Brokers, Advisors Reach for New Business in Crisis Market
Some advisors were ready for markets like this.
“Stock market corrections of 30% are more common than most of us realize,” the Morgan Stanley advisor wrote in e-mails Thursday to about 4,000 of his LinkedIn followers. “Historically, these corrections have always presented a terrific buying opportunity….If your portfolio could benefit from a review by a new set of eyes, give us a call. We look forward to hearing from you.”
He accompanied his pitch with an article written several years ago chronicling cycles of corrections and counseling investors in high-dividend companies to hold tight when the next crisis inevitably occurs. (”Pay a Great Advisor to Help You Do Nothing,” a subhead says.)
“I was frankly waiting to get this out,” said Poch, a Washington, DC-based advisor in the wirehouse’s private wealth unit for the very rich. Morgan Stanley had pre-approved the article in January, he said.
Poch, who joined the wirehouse in February 2017, said his clients aren’t panicking because his correction conversation is a staple for them—and because he had allocated 20% to 25% of most of their portfolios into money markets.
“I missed a lot of the bond market move up,” he conceded, “ but helping them miss the big stock market ‘down’ makes me feel pretty good.”
Poch’s “Say It Like It Is” correspondence with LinkedIn followers usually generate two or three inquiries from potential clients, though he said his audience is comprised largely of clients, friends and family.
Like others, Poch has been assuring clients that the pandemic-induced market crisis is not as fundamentally chaotic as 2008, when banks were failing, liquidity had dried up and brokers feared picking up client calls.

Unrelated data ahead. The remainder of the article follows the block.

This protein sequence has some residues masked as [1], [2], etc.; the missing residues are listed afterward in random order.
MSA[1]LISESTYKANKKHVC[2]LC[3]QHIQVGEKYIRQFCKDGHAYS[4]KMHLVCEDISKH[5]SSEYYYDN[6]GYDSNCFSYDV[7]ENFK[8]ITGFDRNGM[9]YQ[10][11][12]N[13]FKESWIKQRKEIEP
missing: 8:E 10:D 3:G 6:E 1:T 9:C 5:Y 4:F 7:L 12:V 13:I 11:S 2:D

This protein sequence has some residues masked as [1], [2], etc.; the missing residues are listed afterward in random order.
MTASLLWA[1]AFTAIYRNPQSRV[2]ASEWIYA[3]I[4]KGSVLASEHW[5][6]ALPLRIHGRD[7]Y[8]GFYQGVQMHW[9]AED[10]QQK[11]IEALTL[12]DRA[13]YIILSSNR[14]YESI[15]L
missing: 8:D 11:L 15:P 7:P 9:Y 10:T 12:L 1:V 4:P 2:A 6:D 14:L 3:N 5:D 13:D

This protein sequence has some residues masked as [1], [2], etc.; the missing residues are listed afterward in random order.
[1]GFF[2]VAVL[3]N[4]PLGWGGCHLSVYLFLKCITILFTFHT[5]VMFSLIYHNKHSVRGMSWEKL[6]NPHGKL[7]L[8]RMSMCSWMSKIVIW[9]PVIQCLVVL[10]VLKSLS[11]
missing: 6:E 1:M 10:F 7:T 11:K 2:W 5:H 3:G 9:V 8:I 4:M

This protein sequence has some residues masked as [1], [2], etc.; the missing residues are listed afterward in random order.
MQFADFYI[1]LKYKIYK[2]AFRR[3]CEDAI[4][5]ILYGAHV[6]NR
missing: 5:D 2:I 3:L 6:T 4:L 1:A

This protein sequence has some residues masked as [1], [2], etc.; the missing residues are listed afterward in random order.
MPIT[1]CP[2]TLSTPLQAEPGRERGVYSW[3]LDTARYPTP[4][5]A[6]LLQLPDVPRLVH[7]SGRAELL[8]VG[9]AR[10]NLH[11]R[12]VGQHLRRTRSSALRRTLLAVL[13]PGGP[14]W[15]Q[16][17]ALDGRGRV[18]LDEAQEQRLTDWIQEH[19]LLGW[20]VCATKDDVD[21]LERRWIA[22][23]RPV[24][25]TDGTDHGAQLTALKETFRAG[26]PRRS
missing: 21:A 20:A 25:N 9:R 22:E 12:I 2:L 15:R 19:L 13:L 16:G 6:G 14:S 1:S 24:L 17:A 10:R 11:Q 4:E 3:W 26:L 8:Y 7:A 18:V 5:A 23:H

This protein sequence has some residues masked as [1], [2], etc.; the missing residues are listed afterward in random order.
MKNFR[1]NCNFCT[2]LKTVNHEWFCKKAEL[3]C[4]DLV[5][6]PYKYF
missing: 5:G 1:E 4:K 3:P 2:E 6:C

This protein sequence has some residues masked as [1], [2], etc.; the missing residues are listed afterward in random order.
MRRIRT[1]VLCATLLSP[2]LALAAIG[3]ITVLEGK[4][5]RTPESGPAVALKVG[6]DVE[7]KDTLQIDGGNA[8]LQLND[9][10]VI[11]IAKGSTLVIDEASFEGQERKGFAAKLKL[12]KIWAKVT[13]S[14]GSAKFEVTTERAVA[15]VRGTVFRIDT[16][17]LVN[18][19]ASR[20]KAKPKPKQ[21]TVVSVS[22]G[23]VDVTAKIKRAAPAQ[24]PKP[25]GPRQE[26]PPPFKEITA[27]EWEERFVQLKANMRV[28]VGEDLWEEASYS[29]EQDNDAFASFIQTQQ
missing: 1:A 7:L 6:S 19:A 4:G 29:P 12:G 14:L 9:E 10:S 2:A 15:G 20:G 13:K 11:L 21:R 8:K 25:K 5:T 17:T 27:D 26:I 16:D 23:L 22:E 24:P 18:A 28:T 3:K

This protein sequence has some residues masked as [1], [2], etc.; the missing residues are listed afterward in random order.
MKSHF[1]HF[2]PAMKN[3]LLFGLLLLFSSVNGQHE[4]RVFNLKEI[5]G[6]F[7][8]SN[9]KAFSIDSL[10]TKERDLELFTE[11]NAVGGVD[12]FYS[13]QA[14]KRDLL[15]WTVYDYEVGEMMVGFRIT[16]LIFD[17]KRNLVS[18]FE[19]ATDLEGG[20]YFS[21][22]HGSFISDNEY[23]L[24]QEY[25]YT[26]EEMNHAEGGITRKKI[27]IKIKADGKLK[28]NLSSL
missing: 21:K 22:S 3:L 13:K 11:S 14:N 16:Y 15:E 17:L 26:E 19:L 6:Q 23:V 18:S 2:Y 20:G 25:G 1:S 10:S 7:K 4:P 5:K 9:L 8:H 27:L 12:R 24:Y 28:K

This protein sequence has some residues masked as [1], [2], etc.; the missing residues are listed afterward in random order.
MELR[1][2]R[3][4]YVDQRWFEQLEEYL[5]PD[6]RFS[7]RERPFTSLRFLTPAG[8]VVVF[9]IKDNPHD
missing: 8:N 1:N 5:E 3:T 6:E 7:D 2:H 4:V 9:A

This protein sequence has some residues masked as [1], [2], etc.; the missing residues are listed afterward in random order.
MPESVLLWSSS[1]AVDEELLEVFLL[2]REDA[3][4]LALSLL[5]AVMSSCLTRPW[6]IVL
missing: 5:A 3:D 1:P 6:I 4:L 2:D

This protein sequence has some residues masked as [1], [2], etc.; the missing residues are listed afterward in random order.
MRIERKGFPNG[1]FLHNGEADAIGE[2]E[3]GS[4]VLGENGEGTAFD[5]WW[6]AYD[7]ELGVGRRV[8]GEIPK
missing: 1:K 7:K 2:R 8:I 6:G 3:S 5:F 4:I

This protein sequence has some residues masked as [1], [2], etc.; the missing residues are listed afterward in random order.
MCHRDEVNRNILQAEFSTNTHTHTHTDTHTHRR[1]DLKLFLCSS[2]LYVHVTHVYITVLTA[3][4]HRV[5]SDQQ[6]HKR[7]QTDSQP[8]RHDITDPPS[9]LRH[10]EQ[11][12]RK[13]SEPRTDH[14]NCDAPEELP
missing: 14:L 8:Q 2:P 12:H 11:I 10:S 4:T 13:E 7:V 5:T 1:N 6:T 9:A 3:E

According to panelists on a webcast Friday titled “Calming Anxious Clients About Coronavirus,” however, many advisors are still abdicating their responsibilities at a time when customers are craving reassurance.
“You know what all your competitors are doing? They’re hiding in bunkers because they have no idea how to navigate this,” said Carl Richards, a certified financial planner and director of investor research at Buckingham Strategic Wealth.
Daniel Crosby, chief behavioral officer of Brinker Capital, said advisors have little choice but to ask clients how they are coping with pandemic fears and to control any panicky trading instincts.
“You need to remind your clients that part of [your] goal….is to keep [them] from making a handful of bad decisions when times get really tough, that this is why you hired me,” he said. “Behavioral coaching is indeed part of your value, and this is it. Tell them, ‘This is my Super Bowl. Get in touch with me.’”
He also warned against sending out firm literature recapping forecasts and handicapping where the markets might go, saying clients primarily need reassurance about their personal relationship with the advisor.
Some advisors, to be sure, said the crisis presents an opportunity to re-engage in the financial planning basics.
“Right now is a very powerful time to start to do some of that financial planning because you can see how your plan looks at about a 25% discount to where we were a couple of weeks ago,” said Brandon Harvey, founder of Legacy Wealth Management Group, an LPL-affiliated RIA that manages about $100 million. “Instead of freaking out and trying to make changes to a portfolio, let’s run a financial plan and let’s see how this can change your future.”
The current crisis also opens opportunities to build some new business, Richards said on the webcast. “It’s not hard to say to a client or friend, ‘I’ve got a Zoom account,” he said. “And If you want to invite any friends or family, I’ll make room for them.”
Poch, for his part, is not only counseling clients and prospects through social media to pick up some blue-chip bargains, but eyeing high-yield distressed debt issues. They’ve been slammed, but with the help of hard-bargaining vulture investors should creep up in value within three or four years.
“We’ve seen this show before,” said Poch, who worked at several trust companies as well as LPL and other wirehouses prior to joining Morgan Stanley. “It’s like watching a rerun of “The Great Escape.’”